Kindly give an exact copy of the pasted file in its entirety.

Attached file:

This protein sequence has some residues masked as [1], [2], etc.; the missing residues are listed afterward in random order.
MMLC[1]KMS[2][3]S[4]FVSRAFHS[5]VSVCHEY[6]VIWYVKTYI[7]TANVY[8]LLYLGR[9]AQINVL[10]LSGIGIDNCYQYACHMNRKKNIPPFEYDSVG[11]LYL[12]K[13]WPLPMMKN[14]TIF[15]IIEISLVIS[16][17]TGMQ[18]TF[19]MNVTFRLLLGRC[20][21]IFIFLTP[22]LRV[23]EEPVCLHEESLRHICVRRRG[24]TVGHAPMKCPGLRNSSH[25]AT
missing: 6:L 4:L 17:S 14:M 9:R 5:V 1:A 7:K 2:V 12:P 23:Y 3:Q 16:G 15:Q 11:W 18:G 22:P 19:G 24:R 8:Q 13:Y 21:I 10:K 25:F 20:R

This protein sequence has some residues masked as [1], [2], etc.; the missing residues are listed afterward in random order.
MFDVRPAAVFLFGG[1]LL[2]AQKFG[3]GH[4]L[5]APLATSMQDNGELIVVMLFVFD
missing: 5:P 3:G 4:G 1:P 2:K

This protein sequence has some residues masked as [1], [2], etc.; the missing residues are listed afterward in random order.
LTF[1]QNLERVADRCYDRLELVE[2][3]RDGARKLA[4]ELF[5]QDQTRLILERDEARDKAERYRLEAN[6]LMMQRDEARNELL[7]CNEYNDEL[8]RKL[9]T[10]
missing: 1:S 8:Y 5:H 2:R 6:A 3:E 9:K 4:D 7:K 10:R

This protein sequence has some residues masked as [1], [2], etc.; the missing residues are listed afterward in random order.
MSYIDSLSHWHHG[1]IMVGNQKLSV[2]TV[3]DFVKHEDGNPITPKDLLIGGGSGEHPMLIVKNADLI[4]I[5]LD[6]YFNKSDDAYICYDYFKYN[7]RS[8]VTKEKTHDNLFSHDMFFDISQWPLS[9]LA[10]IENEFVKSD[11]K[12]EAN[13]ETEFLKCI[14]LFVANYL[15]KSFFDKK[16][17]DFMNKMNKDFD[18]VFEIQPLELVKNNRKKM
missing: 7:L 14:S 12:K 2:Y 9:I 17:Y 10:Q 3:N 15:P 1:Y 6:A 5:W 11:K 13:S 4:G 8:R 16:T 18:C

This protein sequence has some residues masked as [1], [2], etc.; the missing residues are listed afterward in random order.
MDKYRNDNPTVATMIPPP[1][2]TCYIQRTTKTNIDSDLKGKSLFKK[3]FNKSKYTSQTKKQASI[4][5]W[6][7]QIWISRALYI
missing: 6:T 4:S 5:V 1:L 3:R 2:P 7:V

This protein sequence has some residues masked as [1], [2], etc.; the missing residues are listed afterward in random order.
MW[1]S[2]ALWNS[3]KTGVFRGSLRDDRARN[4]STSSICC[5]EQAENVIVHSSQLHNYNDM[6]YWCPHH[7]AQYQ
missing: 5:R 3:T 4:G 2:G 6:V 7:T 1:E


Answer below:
This protein sequence has some residues masked as [1], [2], etc.; the missing residues are listed afterward in random order.
MMLC[1]KMS[2][3]S[4]FVSRAFHS[5]VSVCHEY[6]VIWYVKTYI[7]TANVY[8]LLYLGR[9]AQINVL[10]LSGIGIDNCYQYACHMNRKKNIPPFEYDSVG[11]LYL[12]K[13]WPLPMMKN[14]TIF[15]IIEISLVIS[16][17]TGMQ[18]TF[19]MNVTFRLLLGRC[20][21]IFIFLTP[22]LRV[23]EEPVCLHEESLRHICVRRRG[24]TVGHAPMKCPGLRNSSH[25]AT
missing: 6:L 4:L 17:S 14:M 9:R 5:V 1:A 7:K 2:V 12:P 23:Y 3:Q 16:G 15:Q 11:W 18:G 22:P 19:G 24:R 8:Q 13:Y 21:I 10:K 25:F 20:R

This protein sequence has some residues masked as [1], [2], etc.; the missing residues are listed afterward in random order.
MFDVRPAAVFLFGG[1]LL[2]AQKFG[3]GH[4]L[5]APLATSMQDNGELIVVMLFVFD
missing: 5:P 3:G 4:G 1:P 2:K

This protein sequence has some residues masked as [1], [2], etc.; the missing residues are listed afterward in random order.
LTF[1]QNLERVADRCYDRLELVE[2][3]RDGARKLA[4]ELF[5]QDQTRLILERDEARDKAERYRLEAN[6]LMMQRDEARNELL[7]CNEYNDEL[8]RKL[9]T[10]
missing: 1:S 8:Y 5:H 2:R 6:A 3:E 9:K 4:D 7:K 10:R

This protein sequence has some residues masked as [1], [2], etc.; the missing residues are listed afterward in random order.
MSYIDSLSHWHHG[1]IMVGNQKLSV[2]TV[3]DFVKHEDGNPITPKDLLIGGGSGEHPMLIVKNADLI[4]I[5]LD[6]YFNKSDDAYICYDYFKYN[7]RS[8]VTKEKTHDNLFSHDMFFDISQWPLS[9]LA[10]IENEFVKSD[11]K[12]EAN[13]ETEFLKCI[14]LFVANYL[15]KSFFDKK[16][17]DFMNKMNKDFD[18]VFEIQPLELVKNNRKKM
missing: 7:L 14:S 12:K 2:Y 9:I 17:Y 10:Q 3:N 15:P 1:Y 6:A 5:W 11:K 13:S 4:G 8:R 16:T 18:C

This protein sequence has some residues masked as [1], [2], etc.; the missing residues are listed afterward in random order.
MDKYRNDNPTVATMIPPP[1][2]TCYIQRTTKTNIDSDLKGKSLFKK[3]FNKSKYTSQTKKQASI[4][5]W[6][7]QIWISRALYI
missing: 6:T 4:S 5:V 1:L 3:R 2:P 7:V

This protein sequence has some residues masked as [1], [2], etc.; the missing residues are listed afterward in random order.
MW[1]S[2]ALWNS[3]KTGVFRGSLRDDRARN[4]STSSICC[5]EQAENVIVHSSQLHNYNDM[6]YWCPHH[7]AQYQ
missing: 5:R 3:T 4:G 2:G 6:V 7:T 1:E